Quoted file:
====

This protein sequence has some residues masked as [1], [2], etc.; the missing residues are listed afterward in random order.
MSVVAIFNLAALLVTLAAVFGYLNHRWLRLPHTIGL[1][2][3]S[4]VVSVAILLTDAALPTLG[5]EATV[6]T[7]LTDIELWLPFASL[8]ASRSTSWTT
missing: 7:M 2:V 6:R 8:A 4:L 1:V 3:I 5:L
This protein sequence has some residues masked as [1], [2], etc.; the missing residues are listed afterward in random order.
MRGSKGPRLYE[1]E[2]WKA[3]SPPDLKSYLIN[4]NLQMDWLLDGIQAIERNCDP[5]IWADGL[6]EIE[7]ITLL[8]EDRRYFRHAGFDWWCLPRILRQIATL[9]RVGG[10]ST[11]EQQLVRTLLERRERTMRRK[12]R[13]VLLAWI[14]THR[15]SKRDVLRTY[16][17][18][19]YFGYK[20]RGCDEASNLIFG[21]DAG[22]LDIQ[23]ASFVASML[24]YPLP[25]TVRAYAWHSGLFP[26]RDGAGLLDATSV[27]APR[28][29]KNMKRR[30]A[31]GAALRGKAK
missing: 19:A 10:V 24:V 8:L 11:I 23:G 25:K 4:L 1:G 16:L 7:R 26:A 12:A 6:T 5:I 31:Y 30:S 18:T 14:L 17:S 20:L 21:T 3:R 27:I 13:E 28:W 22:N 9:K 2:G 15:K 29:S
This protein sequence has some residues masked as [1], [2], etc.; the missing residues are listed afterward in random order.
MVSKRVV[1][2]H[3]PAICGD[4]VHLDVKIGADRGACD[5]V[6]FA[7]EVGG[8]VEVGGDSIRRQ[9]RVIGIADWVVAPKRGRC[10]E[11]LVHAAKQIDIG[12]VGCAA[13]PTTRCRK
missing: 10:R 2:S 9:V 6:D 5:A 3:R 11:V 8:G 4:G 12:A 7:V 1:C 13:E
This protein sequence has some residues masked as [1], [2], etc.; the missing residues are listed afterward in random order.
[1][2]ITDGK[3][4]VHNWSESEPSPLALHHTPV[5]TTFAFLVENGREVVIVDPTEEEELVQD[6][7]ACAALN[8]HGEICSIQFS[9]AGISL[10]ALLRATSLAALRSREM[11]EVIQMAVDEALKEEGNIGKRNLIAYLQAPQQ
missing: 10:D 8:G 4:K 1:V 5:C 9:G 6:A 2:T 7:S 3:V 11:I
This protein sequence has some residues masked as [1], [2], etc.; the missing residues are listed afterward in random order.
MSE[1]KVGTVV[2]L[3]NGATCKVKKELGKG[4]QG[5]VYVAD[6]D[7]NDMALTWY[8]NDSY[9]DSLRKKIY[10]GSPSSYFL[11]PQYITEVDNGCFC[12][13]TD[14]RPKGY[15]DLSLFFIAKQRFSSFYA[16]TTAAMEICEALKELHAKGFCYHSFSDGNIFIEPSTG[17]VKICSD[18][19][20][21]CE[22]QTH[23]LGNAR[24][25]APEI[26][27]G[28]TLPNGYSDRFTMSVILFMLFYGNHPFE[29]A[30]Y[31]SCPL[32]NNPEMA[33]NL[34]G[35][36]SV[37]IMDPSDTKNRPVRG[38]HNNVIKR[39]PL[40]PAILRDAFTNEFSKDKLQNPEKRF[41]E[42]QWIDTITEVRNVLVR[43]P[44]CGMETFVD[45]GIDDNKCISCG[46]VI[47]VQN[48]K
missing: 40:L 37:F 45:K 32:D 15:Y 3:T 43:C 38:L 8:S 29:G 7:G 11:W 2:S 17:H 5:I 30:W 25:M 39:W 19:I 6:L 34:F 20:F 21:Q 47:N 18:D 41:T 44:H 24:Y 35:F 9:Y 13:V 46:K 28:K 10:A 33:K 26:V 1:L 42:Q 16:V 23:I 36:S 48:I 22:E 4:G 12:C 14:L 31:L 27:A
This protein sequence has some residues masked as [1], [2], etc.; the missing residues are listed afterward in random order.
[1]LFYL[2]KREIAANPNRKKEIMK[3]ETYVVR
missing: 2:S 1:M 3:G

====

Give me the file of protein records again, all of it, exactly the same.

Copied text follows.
This protein sequence has some residues masked as [1], [2], etc.; the missing residues are listed afterward in random order.
MSVVAIFNLAALLVTLAAVFGYLNHRWLRLPHTIGL[1][2][3]S[4]VVSVAILLTDAALPTLG[5]EATV[6]T[7]LTDIELWLPFASL[8]ASRSTSWTT
missing: 7:M 2:V 6:R 8:A 4:L 1:V 3:I 5:L
This protein sequence has some residues masked as [1], [2], etc.; the missing residues are listed afterward in random order.
MRGSKGPRLYE[1]E[2]WKA[3]SPPDLKSYLIN[4]NLQMDWLLDGIQAIERNCDP[5]IWADGL[6]EIE[7]ITLL[8]EDRRYFRHAGFDWWCLPRILRQIATL[9]RVGG[10]ST[11]EQQLVRTLLERRERTMRRK[12]R[13]VLLAWI[14]THR[15]SKRDVLRTY[16][17][18][19]YFGYK[20]RGCDEASNLIFG[21]DAG[22]LDIQ[23]ASFVASML[24]YPLP[25]TVRAYAWHSGLFP[26]RDGAGLLDATSV[27]APR[28][29]KNMKRR[30]A[31]GAALRGKAK
missing: 19:A 10:V 24:V 8:L 11:I 23:G 25:K 4:L 1:G 16:L 7:R 26:A 12:A 6:T 5:I 31:Y 30:S 18:T 14:L 17:S 20:L 21:T 3:R 27:I 13:E 28:W 22:N 9:K 2:G 15:K 29:S
This protein sequence has some residues masked as [1], [2], etc.; the missing residues are listed afterward in random order.
MVSKRVV[1][2]H[3]PAICGD[4]VHLDVKIGADRGACD[5]V[6]FA[7]EVGG[8]VEVGGDSIRRQ[9]RVIGIADWVVAPKRGRC[10]E[11]LVHAAKQIDIG[12]VGCAA[13]PTTRCRK
missing: 10:R 2:S 9:V 6:D 5:A 3:R 11:V 8:G 4:G 12:A 7:V 1:C 13:E
This protein sequence has some residues masked as [1], [2], etc.; the missing residues are listed afterward in random order.
[1][2]ITDGK[3][4]VHNWSESEPSPLALHHTPV[5]TTFAFLVENGREVVIVDPTEEEELVQD[6][7]ACAALN[8]HGEICSIQFS[9]AGISL[10]ALLRATSLAALRSREM[11]EVIQMAVDEALKEEGNIGKRNLIAYLQAPQQ
missing: 10:D 8:G 4:K 1:V 5:C 9:G 6:A 2:T 7:S 3:V 11:I
This protein sequence has some residues masked as [1], [2], etc.; the missing residues are listed afterward in random order.
MSE[1]KVGTVV[2]L[3]NGATCKVKKELGKG[4]QG[5]VYVAD[6]D[7]NDMALTWY[8]NDSY[9]DSLRKKIY[10]GSPSSYFL[11]PQYITEVDNGCFC[12][13]TD[14]RPKGY[15]DLSLFFIAKQRFSSFYA[16]TTAAMEICEALKELHAKGFCYHSFSDGNIFIEPSTG[17]VKICSD[18][19][20][21]CE[22]QTH[23]LGNAR[24][25]APEI[26][27]G[28]TLPNGYSDRFTMSVILFMLFYGNHPFE[29]A[30]Y[31]SCPL[32]NNPEMA[33]NL[34]G[35][36]SV[37]IMDPSDTKNRPVRG[38]HNNVIKR[39]PL[40]PAILRDAFTNEFSKDKLQNPEKRF[41]E[42]QWIDTITEVRNVLVR[43]P[44]CGMETFVD[45]GIDDNKCISCG[46]VI[47]VQN[48]K
missing: 40:L 37:F 45:K 32:D 15:Y 3:T 43:C 38:L 8:S 29:G 7:G 11:W 2:S 17:H 5:I 30:W 25:M 39:W 19:I 6:L 34:F 20:F 21:Q 47:N 18:D 41:T 44:H 24:Y 35:F 9:Y 13:V 46:K 28:K 10:A 33:K 26:V 1:L 42:Q 16:V 23:I 36:S 48:I 22:E 4:G 12:C 14:L 31:L 27:A
This protein sequence has some residues masked as [1], [2], etc.; the missing residues are listed afterward in random order.
[1]LFYL[2]KREIAANPNRKKEIMK[3]ETYVVR
missing: 2:S 1:M 3:G